Ironically, though my parents were open with me about both labels growing up, I didn’t understand what they entailed until much later. My parents placed me in a private school in grade one (fun fact: this was the only private school willing to accept me – and even then it was on probation – because I managed to fail every school’s entrance exam). Turnbull School was a huge blessing for me in many ways. I received significant support, began to catch up to my peers, and was eventually given enrichment, though I continued to perform poorly on standardized tests. Since I was getting the support they thought I needed, my parents didn’t see the use in getting my ld formally diagnosed. The ld remained apparent to my teachers though, who continued to ask my parents about it every year (even in grade eight) during parent-teacher interviews.

By high school I had developed the coping mechanisms I needed to excel, and no one suspected my neurodiversity. Later the psychologist who did my testing would tell my parents I had “the tenacity of a bull dog”, and that I had spent so many years overcompensating for my ld (cue perfectionism), that it was no longer obvious to others, like my teachers.

The turning point came in grade eleven. I worked up the courage one night to approach my parents, distraught and exhausted. I needed to know if I was spending every waking hour studying because I had an ld, and required this sort of time commitment in order to keep up, or if I was simply compelled by my anxiety and perfectionism. A psychologist’s appointment was booked, and soon after, the results were in. I had both an ld and significant anxiety.

It took me until my final semester of grade twelve to ask my high school for the accommodations to which I was entitled. I might have requested them earlier had it not been for the stigma I experienced upon (and even before) “coming out” with my ld. Though the psychologist requested one of my teachers who knew me best answer a screening questionnaire, I was too embarrassed to approach her. I had achieved 100% in her course, and felt she would be skeptical about the legitimacy of my ld. I doubt my suspicions were far-fetched. One of the teachers I did ask refused to respond on the grounds that he could not believe I had an ld. The first people I told following the test results were my friends. It took little time for them to inform me that I was simply looking for a way to get higher marks, that “everybody has their problems,” and that there was no way I could get the marks I did (and do) and have an ld (more on that misconception another day). Even the teachers who agreed to accommodate me in grade twelve grumbled about how “everyone was getting diagnosed with lds these days.” I internalized the stigma to such a degree that I asked my parents if the psychologist had diagnosed me with an ld because we had paid her to test me. I felt immense guilt about having the privilege to get formally diagnosed, and continue to struggle with this guilt today.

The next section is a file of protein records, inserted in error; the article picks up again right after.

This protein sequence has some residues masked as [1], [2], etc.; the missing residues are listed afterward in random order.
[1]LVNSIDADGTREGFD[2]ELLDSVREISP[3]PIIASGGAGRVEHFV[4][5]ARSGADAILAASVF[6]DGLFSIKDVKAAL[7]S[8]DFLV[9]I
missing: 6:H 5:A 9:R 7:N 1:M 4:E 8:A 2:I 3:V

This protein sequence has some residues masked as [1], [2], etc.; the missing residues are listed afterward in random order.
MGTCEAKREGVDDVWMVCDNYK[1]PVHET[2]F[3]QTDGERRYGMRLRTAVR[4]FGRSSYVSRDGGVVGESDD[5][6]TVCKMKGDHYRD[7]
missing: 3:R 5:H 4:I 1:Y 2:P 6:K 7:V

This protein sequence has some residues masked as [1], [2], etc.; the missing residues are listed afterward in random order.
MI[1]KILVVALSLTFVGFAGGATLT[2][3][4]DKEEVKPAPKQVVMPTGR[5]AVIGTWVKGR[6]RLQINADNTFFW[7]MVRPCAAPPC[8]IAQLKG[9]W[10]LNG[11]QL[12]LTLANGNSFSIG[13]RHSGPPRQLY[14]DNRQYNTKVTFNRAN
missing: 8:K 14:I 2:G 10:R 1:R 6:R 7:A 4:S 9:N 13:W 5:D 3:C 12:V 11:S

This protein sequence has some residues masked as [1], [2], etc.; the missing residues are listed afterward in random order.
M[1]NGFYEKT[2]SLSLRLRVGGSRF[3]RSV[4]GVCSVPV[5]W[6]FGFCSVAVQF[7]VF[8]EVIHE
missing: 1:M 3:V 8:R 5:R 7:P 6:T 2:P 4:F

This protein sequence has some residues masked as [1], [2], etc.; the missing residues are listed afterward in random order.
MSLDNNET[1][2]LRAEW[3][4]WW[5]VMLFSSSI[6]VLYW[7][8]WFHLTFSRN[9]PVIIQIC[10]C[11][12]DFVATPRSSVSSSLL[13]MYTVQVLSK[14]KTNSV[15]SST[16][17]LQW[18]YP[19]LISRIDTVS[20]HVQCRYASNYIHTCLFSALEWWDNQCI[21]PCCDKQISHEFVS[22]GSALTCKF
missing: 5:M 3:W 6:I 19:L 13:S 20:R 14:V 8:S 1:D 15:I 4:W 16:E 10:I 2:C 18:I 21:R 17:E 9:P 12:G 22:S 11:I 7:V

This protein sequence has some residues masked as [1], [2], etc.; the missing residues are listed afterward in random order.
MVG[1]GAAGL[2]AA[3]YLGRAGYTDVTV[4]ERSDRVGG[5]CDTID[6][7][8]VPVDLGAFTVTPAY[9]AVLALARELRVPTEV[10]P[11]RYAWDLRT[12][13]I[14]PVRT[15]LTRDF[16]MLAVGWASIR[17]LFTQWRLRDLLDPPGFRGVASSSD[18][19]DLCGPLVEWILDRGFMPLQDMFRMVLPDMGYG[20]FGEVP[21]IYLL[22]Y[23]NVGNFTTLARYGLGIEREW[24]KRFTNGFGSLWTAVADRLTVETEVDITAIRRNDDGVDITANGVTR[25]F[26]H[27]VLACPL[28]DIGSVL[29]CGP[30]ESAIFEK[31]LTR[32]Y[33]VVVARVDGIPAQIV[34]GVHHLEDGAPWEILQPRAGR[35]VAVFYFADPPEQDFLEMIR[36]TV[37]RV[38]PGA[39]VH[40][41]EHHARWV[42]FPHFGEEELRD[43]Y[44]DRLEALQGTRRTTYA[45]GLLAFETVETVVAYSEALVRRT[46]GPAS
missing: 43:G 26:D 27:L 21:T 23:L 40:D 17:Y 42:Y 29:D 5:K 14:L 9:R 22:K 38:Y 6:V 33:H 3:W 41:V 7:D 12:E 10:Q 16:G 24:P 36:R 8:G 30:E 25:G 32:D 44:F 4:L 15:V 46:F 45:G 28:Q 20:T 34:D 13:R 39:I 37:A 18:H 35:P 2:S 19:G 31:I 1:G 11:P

Around the same time, near the end of high school, my mental health plummeted. Looking back, I was probably dealing with my first bouts of depression. I remember skipping my favourite creative writing class after my dance teacher watched a run of my dance piece. I was so convinced it was a horrible failure that I couldn’t stop crying, so I hid inside a prop backstage and weeped until my friends left class to come looking for me. I was completely overwhelmed by the expectations I believed others held for me (which were really just my own). I might be one of the few teenagers whose parents had to confiscate their textbooks every bedtime once they realized I had devised (personally, ingenious) ways to secretly study through the night.

This brings me to university. The other day, one of my professors asked me how I felt about mental illness and disability always being lumped together in syllabi. I had a few things to say in response. Firstly, anyone with both/either a mental illness or disability will feel differently about this. Secondly, my mental illness is definitely a disabling factor in my life, and thus I consider it to be a disability. Thirdly, syllabi are largely the product of time constraints. I’ve also seen gender and sexuality taught together, as well as race and Indigeneity, though I don’t believe the time constraint justifies this phenomenon. His question, though, got me thinking. In my case, my ld and mental illness are intimately connected, and though I sometimes experience them separately, they often intersect.

Check back soon for part two of this post!